Malignant glioblastomas and melanomas continue to have a dismal prognosis despite advances in conventional therapy. This has led to investigations of novel treatment strategies including immunogene therapy. We report a pilot clinical trial of combined B7-2 and GM-CSF immunogene therapy for gliomas and melanomas and discuss technical hurdles encountered.Methods
Patients with recurrent malignant gliomas or medically refractory melanomas were vaccinated with irradiated autologous tumor cells transduced with B7-2 and GM-CSF genes using a retroviral vector. Patients were monitored for toxicity, inflammatory/immune reactions, and clinical status.Results
Vaccine preparation was attempted from 116 malignant glioma and 32 melanoma specimens. Adequate vaccines could only be prepared for five glioblastoma and three melanoma patients. Six patients (three recurrent glioblastomas and three melanomas) were actually vaccinated. Minor toxicities included flu-like symptoms (3/6), injection site erythema (4/6), and asymptomatic elevations in liver enzymes (3/6). Most patients showed evidence of an inflammatory response but specific anti-tumor immunity was not demonstrated. All six patients have died, although three patients with minimal residual disease at treatment had prolonged recurrence-free intervals after vaccination.Conclusions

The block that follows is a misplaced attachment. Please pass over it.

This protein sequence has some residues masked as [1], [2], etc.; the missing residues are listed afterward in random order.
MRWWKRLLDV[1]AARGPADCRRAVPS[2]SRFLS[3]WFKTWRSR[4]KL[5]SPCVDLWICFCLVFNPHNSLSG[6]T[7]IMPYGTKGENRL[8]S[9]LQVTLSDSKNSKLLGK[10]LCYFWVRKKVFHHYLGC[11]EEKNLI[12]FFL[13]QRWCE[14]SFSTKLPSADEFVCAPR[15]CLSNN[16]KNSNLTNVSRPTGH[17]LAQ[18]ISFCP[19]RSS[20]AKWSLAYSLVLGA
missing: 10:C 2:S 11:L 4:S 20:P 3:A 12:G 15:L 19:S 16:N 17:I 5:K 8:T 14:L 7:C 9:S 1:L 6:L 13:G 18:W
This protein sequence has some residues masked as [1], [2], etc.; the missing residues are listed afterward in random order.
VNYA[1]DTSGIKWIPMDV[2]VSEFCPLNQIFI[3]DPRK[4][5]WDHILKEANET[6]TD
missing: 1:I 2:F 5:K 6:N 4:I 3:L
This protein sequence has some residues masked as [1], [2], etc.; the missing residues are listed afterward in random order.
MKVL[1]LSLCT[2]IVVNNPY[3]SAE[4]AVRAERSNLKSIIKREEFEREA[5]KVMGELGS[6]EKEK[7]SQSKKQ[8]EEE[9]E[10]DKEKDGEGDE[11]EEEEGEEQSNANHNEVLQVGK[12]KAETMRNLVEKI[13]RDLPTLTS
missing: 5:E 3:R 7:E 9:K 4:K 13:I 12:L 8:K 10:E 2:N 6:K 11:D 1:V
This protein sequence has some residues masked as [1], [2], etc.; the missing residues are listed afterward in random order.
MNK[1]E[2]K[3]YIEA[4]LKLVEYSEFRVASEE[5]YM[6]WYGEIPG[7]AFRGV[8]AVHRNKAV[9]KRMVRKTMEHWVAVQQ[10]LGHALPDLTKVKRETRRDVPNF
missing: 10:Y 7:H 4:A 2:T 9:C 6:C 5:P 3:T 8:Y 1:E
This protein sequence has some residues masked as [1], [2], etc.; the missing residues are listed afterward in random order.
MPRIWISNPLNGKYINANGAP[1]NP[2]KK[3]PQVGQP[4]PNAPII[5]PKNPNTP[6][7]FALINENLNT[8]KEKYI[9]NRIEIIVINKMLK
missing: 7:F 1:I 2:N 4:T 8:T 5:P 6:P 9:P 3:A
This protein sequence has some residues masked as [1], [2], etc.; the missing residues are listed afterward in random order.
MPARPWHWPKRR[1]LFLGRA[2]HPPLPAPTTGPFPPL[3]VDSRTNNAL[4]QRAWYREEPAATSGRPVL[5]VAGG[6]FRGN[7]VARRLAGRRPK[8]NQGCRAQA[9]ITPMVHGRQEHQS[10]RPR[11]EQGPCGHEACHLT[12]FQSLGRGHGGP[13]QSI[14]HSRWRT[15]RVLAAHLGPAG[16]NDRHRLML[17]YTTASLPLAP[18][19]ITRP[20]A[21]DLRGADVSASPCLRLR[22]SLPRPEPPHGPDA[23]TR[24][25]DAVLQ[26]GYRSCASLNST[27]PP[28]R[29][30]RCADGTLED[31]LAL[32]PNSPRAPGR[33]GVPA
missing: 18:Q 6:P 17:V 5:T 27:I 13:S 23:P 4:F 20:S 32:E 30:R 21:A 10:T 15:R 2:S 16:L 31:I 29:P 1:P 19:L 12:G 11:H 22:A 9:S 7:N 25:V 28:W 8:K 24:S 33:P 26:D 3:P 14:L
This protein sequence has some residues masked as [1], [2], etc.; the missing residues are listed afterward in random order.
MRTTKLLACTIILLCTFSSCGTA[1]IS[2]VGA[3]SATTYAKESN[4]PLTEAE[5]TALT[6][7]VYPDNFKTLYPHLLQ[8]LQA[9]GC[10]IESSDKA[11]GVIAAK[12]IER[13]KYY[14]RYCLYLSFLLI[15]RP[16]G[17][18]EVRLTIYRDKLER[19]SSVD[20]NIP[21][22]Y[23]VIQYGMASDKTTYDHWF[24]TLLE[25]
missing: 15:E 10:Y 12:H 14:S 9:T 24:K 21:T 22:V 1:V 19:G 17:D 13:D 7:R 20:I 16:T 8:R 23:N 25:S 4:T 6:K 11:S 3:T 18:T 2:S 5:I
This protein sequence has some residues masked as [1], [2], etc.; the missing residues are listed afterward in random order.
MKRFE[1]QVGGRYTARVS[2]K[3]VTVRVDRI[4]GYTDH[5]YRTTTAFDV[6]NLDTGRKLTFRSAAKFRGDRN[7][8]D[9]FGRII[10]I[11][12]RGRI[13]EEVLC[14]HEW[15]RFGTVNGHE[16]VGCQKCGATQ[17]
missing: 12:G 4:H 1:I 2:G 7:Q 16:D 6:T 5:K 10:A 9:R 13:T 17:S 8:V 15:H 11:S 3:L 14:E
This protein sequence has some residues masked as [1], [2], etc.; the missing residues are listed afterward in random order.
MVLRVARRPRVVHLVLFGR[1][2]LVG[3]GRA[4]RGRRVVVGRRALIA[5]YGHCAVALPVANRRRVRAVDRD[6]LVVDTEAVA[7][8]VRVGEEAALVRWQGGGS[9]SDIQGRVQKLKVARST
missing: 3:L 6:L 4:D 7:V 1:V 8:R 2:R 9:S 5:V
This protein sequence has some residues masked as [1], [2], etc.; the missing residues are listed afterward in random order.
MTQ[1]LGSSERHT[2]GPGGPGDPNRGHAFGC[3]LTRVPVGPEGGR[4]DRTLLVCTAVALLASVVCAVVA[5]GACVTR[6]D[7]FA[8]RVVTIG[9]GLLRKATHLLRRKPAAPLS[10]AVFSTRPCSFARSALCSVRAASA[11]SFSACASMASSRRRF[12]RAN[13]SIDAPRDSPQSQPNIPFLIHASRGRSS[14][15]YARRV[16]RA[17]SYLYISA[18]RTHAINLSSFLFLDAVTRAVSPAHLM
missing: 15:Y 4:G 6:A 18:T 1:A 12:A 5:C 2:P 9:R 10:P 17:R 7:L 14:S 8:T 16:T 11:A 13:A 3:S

Combined B7-2 and GM-CSF immunogene therapy for glioblastomas and melanomas using autologous tumor cells has many technical pitfalls hindering large scale application and evaluation. As a result, this pilot study was too limited to draw meaningful conclusions regarding safety or anti-tumor immunity. While immunotherapy has been promising in pre-clinical studies, alternate strategies will be required to bring these benefits to patients.